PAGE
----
Devyn Pereira and Hannah, her service dog, move through their day as one. Clipped to Hannah’s harness, the nine-year-old is both safe and as independent as possible. If Devyn tries to roam, the 110-pound, white Bouvier des Flandres sits down, stopping the child with the weight of her body.
Before Hannah came into her life five years ago, the little girl had to be carried or transported by wheelchair to the school bus loop. Now, she walks beside Hannah. The dog is also trained to detect seizures and alert adults so medication can be administered.
Devyn was born with Angelman Syndrome, a rare neurological disorder that affects speech and mobility, and causes developmental delays, autism and seizures. The Gates Chili Central School District, located in a suburb of Rochester, N.Y., permits Hannah to accompany Devyn to school, as long as her mother pays for a dog handler. Heather Pereira’s position is that her daughter is Hannah’s handler, and she only needs minimal assistance from school staff (a one-on-one school aide and a nurse are also with Devyn daily).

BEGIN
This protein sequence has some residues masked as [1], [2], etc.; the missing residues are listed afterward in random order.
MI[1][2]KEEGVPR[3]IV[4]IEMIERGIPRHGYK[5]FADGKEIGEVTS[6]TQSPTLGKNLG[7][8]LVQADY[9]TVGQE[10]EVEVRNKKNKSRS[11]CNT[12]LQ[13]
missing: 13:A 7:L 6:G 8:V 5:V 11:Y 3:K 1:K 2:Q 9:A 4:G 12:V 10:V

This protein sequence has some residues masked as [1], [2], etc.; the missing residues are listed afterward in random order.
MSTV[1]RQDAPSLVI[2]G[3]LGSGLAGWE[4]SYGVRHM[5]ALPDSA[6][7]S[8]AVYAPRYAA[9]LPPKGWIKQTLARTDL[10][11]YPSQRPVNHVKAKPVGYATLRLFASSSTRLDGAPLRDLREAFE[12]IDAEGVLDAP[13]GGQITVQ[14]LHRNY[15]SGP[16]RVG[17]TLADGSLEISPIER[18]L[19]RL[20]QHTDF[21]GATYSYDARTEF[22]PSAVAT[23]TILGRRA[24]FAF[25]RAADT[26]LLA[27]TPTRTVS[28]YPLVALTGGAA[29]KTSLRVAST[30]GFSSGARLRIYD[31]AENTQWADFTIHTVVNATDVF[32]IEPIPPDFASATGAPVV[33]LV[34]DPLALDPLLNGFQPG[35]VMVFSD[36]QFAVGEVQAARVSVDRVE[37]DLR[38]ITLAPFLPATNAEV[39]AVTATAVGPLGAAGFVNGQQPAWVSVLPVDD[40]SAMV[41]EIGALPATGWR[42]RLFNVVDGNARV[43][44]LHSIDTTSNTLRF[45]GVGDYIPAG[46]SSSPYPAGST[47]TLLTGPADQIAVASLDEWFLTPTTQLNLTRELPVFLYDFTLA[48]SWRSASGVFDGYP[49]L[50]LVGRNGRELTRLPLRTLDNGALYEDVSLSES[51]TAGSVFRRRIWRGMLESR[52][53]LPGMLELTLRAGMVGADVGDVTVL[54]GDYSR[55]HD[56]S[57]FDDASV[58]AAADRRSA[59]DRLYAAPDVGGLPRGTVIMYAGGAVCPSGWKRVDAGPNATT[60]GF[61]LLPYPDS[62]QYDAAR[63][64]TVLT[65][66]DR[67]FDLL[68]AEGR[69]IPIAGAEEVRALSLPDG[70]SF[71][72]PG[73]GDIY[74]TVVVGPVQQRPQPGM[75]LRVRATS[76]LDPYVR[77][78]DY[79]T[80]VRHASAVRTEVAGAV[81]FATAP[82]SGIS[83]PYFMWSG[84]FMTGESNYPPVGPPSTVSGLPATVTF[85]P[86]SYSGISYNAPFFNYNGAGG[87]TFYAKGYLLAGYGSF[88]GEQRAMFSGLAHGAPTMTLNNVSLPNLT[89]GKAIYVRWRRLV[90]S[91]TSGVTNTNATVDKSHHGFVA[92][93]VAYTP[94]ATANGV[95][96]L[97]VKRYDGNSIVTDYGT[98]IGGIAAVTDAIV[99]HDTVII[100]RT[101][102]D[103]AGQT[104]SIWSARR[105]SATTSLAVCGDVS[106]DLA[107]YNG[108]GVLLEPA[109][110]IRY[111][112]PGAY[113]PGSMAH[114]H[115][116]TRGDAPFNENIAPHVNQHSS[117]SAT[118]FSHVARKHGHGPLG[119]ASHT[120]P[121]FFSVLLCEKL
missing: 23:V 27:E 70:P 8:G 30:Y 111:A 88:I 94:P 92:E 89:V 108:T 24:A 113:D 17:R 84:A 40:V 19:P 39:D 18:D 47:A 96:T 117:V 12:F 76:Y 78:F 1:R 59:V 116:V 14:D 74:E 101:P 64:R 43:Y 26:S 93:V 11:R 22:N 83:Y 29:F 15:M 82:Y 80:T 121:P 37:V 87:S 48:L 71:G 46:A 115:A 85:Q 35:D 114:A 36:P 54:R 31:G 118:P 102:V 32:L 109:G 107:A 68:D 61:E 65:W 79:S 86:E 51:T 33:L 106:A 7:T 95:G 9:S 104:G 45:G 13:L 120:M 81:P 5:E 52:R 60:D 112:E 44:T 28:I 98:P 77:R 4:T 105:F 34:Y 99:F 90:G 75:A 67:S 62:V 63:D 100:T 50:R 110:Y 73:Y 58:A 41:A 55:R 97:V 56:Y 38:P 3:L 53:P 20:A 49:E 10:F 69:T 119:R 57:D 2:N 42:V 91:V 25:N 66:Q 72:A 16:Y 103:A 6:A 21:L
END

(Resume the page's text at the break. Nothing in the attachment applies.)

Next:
The U.S. Department of Justice (DOJ) agreed, and in September 2015, sued the school district for violating Devyn’s civil rights under the Americans with Disabilities Act (ADA). School officials refused to comply. On August 7, U.S. District Court Judge Charles J. Siragusa dismissed the school district’s motion for a summary judgment (a method for promptly disposing of legal actions that are without merit). This means the case will go forward.
“People ask me all the time, why do you think the school is doing this? Why do you think that they are making this so difficult?” says Pereira. “When Gates disregarded what the DOJ said, it became clear this isn’t a matter of ignorance, it is blatant defiance … Devyn’s school is using her disability against her. Her level of delay does not erase her rights. It does not make her less worthy of the compassion and respect all parents want for their children.”